陳真1997. 8. 15.
An Open Letter to the British People
Emir Chen 1997. 8. 15.
We are a group of students mainly from Asian countries, studying at universities in different parts of Britain. Your country is a nation with a rich and diverse culture, with attractive characteristics in all places. However, whether in Cambridge, York, Oxford or Edinburg, there is one common “characteristic” –racial discrimination.
During day time or at night, on quiet alleys or busy streets, almost every Asian student, male or female, has had the experience of being called names, harassed, obstructed in the street, or even physically assaulted. Within the short distance of one street , it is possible to have to confront abusive language from both adults and children several times. In these incidents, the offended persons are mostly female students. This is to say, besides racial discrimination, there is also sexual discrimination. We hold that all these violations of human rights have to be stopped.
Every civilized Britain person would agree: though Asian students suffer, the greatest victim of these two problems is Britain itself, because the protection of human rights is an essential part of the progress towards a civilized life. We believe that the majority of the British people live up to Britain’s long tradition of civilized life, which is exemplified by its achievements in political reform, or by its concern, in recent years, for animal welfare. During our stay in this country, we have made many British friends and feel from them a deep sense of cordial friendship; we have also experienced goodwill from people whose names we do not even know. However, the ignorant behaviour of some British people has blemished Britain’s good name.
We come from different countries each with its own problems; this is why we are willing to bear the emotional suffering of being away from our homelands, our relatives and friends, in order to come to Britain. We hope that one day, our homelands could be the same as your country, making a sustained and important contribution to the development of civilization. However, we not only care about the future of our own homelands and people, we keep reminding ourselves that we have to do the same for your land and people. We believe that what we intend to carry out today is the best way to show our gratitude. This is one of the reasons that we have chosen to do this. We believe that the majority of the British people will support our cause.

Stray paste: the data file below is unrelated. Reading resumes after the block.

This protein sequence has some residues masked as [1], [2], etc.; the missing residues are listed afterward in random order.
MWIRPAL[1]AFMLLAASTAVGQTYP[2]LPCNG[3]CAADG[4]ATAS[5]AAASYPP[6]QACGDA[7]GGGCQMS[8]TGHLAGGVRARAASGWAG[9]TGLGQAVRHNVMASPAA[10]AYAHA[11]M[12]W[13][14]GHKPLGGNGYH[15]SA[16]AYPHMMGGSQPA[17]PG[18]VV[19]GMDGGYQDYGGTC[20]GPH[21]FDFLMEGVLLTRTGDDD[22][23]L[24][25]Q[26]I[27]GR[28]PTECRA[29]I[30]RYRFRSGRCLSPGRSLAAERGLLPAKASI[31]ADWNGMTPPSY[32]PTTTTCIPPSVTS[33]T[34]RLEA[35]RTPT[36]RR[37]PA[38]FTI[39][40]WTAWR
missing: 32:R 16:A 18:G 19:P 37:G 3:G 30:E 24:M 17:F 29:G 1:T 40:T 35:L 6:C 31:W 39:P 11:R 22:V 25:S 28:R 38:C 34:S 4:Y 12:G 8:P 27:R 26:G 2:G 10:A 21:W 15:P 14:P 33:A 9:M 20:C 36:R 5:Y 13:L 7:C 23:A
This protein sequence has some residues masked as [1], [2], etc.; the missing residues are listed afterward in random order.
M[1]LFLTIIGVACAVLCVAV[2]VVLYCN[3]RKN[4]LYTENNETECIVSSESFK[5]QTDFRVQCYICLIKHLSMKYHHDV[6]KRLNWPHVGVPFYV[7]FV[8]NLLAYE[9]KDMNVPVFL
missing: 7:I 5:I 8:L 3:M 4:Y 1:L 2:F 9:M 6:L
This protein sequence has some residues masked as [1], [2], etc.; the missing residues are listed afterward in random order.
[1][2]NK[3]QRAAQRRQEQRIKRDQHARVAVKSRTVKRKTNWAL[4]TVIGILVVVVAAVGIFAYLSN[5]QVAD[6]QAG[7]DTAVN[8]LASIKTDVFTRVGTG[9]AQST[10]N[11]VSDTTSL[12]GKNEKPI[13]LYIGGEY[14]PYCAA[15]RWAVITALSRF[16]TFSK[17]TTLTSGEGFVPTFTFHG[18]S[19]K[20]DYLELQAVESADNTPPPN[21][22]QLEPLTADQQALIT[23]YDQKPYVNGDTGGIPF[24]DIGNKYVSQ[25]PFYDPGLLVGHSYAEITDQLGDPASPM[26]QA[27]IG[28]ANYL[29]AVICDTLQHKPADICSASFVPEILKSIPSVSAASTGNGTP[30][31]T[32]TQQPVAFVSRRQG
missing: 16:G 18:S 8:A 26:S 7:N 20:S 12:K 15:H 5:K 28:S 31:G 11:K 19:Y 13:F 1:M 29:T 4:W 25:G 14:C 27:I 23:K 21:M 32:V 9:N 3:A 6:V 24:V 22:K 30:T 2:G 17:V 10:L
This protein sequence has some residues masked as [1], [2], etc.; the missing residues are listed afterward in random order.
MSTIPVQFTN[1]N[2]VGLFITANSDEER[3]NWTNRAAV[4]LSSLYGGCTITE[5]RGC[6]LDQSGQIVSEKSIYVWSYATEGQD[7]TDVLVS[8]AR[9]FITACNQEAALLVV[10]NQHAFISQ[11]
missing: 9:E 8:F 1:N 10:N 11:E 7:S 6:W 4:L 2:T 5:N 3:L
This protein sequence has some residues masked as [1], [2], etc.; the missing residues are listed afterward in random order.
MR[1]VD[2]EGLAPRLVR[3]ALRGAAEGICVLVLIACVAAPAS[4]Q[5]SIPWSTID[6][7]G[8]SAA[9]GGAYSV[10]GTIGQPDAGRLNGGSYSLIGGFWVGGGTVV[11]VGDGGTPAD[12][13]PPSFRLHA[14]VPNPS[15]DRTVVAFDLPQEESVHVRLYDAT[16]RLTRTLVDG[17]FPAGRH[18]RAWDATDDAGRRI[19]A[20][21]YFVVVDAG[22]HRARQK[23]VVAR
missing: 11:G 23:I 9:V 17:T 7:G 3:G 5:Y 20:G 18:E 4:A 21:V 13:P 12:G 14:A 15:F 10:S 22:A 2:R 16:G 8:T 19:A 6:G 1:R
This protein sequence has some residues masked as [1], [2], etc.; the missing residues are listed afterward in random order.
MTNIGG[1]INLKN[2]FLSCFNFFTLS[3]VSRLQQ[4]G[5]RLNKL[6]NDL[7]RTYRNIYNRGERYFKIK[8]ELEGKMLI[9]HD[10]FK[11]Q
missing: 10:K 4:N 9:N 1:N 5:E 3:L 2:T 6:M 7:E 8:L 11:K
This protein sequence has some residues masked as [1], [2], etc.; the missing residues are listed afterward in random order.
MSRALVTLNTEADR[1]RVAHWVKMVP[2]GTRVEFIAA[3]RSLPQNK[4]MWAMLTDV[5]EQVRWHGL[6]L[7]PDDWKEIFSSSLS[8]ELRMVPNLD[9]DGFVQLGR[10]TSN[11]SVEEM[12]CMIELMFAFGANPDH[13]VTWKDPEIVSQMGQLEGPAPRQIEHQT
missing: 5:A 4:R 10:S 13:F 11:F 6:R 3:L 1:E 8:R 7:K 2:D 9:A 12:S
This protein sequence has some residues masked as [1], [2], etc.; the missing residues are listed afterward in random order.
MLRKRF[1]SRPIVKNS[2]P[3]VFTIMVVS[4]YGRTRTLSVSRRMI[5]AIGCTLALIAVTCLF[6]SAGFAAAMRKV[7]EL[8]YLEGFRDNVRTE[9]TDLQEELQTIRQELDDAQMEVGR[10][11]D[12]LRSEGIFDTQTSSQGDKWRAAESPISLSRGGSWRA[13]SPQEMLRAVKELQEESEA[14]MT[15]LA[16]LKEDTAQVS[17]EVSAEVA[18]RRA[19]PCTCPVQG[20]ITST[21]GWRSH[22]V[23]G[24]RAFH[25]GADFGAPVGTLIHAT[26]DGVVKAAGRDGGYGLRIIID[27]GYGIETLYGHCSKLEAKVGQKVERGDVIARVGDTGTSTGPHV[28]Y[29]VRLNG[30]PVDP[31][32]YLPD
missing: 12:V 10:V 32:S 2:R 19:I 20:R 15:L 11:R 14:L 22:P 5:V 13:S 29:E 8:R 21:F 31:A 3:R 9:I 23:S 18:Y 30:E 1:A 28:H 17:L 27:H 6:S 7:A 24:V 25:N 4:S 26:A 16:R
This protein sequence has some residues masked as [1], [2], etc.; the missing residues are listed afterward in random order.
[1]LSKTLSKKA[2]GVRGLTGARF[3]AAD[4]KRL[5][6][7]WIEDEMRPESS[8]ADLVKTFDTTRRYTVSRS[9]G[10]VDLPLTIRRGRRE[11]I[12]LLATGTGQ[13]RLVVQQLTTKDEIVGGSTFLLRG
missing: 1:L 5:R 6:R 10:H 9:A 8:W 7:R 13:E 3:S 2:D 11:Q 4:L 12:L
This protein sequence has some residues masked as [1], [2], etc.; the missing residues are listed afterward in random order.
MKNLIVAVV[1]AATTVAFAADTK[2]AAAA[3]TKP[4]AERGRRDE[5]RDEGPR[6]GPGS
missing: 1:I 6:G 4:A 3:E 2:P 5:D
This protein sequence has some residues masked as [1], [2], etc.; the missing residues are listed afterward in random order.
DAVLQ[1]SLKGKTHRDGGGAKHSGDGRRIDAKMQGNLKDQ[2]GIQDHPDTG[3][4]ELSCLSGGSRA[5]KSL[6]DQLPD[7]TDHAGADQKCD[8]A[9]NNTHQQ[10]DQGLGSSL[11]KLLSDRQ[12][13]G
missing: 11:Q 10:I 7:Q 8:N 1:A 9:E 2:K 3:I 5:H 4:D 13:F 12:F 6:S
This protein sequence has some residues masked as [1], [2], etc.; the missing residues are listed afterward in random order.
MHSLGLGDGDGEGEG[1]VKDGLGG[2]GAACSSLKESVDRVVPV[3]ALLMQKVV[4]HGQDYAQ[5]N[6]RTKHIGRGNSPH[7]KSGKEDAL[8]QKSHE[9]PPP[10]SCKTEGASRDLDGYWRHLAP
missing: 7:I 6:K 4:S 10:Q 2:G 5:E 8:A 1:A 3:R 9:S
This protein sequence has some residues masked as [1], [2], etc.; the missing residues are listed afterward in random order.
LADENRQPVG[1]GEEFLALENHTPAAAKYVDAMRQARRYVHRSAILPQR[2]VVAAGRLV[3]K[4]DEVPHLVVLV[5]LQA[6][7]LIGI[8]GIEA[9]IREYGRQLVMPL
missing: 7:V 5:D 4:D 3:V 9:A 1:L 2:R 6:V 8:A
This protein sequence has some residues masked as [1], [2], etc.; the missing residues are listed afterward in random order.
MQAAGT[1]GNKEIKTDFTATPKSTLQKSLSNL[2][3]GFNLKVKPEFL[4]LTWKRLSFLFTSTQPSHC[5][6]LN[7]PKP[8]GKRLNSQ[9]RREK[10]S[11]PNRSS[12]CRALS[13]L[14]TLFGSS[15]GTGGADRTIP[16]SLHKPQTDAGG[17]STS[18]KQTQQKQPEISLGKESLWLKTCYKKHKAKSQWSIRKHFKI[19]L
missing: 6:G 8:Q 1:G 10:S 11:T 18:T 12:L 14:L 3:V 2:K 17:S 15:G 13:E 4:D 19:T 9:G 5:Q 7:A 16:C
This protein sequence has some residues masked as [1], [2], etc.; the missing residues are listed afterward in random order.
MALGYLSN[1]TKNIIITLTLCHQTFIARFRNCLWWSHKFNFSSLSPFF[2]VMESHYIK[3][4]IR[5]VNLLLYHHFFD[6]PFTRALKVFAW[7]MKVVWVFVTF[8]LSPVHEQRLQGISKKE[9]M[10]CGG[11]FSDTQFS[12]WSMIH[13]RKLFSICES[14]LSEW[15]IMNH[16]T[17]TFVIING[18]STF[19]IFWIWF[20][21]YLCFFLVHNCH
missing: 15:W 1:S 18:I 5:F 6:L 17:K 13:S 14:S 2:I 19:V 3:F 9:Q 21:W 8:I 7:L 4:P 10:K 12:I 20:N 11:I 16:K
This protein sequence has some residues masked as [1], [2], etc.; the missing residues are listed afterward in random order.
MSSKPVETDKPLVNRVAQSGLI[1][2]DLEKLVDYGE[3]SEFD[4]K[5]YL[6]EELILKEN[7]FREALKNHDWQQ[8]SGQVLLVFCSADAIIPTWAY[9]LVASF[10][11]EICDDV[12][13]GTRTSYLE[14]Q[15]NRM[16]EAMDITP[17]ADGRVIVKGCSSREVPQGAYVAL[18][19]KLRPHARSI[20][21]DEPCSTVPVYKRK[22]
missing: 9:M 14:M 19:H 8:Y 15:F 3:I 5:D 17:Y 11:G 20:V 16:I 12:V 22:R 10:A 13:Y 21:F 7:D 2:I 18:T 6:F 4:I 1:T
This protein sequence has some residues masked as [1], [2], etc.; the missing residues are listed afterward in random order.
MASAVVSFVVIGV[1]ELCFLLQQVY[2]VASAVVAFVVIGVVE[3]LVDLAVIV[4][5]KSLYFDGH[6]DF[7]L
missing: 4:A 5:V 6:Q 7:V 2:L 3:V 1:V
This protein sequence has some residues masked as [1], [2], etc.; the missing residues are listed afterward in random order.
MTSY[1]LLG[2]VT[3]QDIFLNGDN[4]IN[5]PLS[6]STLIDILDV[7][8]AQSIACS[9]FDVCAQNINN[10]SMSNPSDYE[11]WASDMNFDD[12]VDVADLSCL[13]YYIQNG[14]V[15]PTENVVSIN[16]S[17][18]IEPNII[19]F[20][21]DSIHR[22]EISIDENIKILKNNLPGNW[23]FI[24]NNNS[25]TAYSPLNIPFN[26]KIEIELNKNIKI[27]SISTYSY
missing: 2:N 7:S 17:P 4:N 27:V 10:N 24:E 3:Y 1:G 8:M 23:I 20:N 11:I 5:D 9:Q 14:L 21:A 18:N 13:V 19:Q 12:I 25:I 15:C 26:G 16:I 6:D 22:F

Furthermore, we ask ourselves how we are to contribute to progress in our own countries, if, as educated, articulate people, we cannot even ask for justice on the most elementary issues of human rights for ourselves. If all our intellectual achievements were only for personal advancement, they would not be worth much.
We do not wish to instruct the British government and tell the British people what to do. We believe that if these problems could be honestly acknowledged, effective policies and methods for education could be attained. In order to speed up the process, we plan, in our little spare time from our studies and research and with our limited resources, to carry out the following actions, with no exact timetable:
1. advocate the basic values and essence of human rights;
2. publish articles and pamphlets;
3. ask people to write to non-governmental organizations and government officials regarding this matter.
If these actions still do not improve the situation of racial and sexual discrimination, we will pursue other non-violent methods such as marches, consecutive sit-ins and fasts. We hope that through these actions, racial and sexual discrimination can be confronted so that British society may progress toward a situation in which the human rights of all races and sexes will be fully respected.